The Limits of Categorization

There is no one specific way to categorize things. That is the underlying premise of this EconTalk podcast with David Weinberger.

In the podcast, Russ Roberts (the host) and David Weinbeger discuss that, as humans, we tend to gravitate towards an intellectual box model of organization; we tend to try to place things into their respective “boxes”. We do this because we categorize things intellectually just as we would categorize things in the physical world. But, as Roberts points out, what happens if more than one thing can go in more than one box, or when one thing can go into two different boxes at the same time? We really start to encounter this sort of conundrum (and it is vastly amplified) once we enter the realm of the digital (the internet), where there is no limit to the amount of information available, and certain “things” can indeed be in more than one place at the same time.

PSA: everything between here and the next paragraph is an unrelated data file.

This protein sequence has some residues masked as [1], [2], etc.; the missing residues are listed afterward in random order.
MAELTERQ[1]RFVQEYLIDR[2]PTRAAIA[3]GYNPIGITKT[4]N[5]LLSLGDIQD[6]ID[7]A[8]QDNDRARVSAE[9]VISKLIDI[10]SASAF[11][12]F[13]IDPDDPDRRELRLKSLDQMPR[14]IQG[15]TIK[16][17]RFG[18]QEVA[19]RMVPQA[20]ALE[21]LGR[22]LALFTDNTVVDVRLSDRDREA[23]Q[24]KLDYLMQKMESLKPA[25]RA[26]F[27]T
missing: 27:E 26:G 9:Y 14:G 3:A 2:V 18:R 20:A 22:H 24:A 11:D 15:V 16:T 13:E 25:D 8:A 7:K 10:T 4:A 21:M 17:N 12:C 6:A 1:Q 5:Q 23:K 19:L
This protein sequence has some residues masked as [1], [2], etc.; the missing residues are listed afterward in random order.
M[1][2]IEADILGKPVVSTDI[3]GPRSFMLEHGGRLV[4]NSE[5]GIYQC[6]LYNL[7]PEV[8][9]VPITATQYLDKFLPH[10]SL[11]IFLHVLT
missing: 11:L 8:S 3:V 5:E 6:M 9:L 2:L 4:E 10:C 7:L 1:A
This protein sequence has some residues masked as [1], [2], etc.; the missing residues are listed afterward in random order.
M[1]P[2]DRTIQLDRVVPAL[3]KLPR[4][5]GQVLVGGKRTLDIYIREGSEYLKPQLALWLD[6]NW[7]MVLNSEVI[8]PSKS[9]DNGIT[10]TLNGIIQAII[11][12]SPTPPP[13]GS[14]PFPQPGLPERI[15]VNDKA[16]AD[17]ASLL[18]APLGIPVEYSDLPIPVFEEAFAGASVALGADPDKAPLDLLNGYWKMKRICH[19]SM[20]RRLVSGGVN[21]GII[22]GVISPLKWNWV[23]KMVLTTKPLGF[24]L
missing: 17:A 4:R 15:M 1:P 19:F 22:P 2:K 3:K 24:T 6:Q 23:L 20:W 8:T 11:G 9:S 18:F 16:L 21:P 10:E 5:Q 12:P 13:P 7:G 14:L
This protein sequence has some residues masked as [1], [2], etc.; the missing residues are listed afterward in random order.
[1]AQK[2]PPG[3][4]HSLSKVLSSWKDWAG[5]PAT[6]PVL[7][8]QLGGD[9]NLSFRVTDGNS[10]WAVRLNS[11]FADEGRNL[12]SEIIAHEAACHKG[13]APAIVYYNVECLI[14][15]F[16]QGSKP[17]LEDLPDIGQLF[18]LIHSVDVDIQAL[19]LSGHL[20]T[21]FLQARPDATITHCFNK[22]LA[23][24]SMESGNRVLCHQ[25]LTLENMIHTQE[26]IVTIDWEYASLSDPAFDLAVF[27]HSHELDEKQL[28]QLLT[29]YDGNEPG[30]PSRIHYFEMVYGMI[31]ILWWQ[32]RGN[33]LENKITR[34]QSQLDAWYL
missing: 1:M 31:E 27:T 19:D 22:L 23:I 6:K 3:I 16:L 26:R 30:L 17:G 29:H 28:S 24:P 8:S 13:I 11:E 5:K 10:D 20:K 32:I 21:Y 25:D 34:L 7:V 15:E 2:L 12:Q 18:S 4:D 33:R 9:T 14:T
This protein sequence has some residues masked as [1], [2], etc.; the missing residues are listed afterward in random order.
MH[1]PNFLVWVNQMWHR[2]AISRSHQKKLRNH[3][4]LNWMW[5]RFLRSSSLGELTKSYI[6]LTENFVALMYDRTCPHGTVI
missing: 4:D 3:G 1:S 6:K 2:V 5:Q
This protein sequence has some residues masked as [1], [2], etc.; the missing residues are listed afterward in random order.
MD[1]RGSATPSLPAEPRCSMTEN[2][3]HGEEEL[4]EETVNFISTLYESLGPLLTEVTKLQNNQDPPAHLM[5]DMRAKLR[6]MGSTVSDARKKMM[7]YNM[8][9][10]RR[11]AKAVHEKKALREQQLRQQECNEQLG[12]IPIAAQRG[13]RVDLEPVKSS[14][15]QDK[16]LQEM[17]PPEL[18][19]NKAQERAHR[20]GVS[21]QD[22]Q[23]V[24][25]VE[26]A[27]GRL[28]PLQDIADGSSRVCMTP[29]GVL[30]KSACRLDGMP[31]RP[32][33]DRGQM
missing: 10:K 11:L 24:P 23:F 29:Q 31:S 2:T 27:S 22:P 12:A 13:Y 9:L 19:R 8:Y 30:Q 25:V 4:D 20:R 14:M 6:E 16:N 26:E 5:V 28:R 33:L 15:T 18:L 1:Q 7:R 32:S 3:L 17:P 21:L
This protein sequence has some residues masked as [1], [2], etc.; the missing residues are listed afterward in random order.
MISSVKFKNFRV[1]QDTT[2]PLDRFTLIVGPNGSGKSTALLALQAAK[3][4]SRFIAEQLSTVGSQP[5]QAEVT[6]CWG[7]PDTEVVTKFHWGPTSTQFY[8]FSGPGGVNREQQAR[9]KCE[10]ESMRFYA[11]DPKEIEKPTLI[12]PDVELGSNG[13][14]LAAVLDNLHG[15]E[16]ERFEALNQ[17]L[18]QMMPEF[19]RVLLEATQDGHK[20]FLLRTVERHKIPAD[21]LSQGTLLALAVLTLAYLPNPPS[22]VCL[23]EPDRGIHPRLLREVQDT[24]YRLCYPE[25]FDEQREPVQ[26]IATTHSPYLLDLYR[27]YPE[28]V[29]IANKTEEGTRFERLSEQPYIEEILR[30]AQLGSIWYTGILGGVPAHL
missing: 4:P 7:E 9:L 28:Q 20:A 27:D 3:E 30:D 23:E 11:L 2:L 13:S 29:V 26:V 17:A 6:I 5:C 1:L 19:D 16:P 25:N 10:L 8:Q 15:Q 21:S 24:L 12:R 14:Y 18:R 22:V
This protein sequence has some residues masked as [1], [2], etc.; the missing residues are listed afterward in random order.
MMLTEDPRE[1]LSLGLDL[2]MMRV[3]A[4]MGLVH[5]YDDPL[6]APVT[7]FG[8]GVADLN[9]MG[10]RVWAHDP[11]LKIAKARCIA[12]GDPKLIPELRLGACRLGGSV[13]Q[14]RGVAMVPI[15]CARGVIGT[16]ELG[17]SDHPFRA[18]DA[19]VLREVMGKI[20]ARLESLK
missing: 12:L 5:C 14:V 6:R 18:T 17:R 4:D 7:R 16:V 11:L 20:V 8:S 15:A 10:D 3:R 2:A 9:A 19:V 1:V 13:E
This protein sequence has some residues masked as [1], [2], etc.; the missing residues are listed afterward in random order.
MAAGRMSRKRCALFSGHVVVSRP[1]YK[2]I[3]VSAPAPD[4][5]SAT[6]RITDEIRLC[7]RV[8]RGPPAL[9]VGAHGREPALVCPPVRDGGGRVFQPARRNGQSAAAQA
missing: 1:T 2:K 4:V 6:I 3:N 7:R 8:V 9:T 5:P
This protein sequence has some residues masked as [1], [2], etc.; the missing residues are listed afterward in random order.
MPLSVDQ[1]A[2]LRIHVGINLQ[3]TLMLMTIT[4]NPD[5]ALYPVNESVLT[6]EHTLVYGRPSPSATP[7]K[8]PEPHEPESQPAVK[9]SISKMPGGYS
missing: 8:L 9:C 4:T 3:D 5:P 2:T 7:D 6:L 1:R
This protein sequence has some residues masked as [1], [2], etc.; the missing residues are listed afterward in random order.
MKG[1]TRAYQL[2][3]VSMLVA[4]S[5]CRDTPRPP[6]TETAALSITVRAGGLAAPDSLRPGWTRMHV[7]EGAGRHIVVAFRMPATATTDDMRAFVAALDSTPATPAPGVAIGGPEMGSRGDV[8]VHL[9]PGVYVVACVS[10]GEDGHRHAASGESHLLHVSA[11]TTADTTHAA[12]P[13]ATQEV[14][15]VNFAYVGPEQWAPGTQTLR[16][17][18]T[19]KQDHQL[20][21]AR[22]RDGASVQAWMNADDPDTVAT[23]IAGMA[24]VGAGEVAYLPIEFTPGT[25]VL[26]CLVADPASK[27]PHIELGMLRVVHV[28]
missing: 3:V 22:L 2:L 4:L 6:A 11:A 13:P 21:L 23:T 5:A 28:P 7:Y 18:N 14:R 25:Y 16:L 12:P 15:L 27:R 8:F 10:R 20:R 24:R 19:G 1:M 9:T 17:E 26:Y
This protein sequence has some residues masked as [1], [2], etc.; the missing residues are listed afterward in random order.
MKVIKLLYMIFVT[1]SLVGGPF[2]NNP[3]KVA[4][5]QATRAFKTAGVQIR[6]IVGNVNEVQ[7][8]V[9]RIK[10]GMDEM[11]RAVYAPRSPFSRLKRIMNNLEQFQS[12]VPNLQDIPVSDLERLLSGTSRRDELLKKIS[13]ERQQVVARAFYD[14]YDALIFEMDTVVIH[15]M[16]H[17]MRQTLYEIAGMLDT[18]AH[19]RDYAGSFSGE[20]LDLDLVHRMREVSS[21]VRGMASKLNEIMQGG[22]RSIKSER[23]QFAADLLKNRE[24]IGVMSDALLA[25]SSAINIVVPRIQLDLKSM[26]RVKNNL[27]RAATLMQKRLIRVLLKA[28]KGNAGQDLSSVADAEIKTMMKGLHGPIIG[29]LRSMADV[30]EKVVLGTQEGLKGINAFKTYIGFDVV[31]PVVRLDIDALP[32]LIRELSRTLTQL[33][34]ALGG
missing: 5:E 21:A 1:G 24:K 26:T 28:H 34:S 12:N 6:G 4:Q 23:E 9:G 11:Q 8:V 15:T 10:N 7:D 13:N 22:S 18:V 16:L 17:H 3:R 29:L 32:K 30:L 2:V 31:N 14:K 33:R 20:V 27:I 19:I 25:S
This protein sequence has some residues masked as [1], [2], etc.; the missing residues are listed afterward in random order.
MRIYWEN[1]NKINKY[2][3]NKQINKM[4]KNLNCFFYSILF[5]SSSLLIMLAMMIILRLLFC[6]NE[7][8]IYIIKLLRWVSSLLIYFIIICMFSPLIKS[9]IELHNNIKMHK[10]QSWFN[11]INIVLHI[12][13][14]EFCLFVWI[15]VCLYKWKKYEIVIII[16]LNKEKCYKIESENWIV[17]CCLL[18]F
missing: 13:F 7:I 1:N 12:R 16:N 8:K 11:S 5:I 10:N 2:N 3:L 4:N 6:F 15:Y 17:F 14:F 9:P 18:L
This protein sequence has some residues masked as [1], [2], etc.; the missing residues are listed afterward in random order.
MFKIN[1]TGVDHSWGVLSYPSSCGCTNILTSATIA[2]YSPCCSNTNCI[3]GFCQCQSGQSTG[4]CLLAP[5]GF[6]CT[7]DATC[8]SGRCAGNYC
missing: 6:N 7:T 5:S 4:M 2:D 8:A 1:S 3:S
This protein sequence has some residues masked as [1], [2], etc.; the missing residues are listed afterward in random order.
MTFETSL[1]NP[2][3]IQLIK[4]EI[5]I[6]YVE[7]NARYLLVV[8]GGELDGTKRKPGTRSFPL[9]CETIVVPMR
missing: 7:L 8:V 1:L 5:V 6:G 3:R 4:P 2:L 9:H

As the conversation continues, Weinberger states that the implications of this digital dilemma apply to the universe as a whole. He states that the universe has a range of attributes, and there is no one correct way to organize these attributes. What we typically do instead is organize things according to our needs, interests, culture etc. Furthermore, if there is no one specific way to categorize things, this implies that there are a myriad of ways (perhaps infinite) to see new relationships and connections.

This last sentence, I believe, has profound implications for human happiness, as well as entrepreneurship. How can you not be happy if you realize that there are many different ways to view life and the things in life? How can you worry that all potential business ideas are already taken when there are an infinite amount of them? As opposed to physical/material resources and goods, there seems to be no presence of scarcity in the realm of human ideas…

“Discoveries, like resources, may well be infinite: the more we discover, the more we are able to discover.” –Julian Simon


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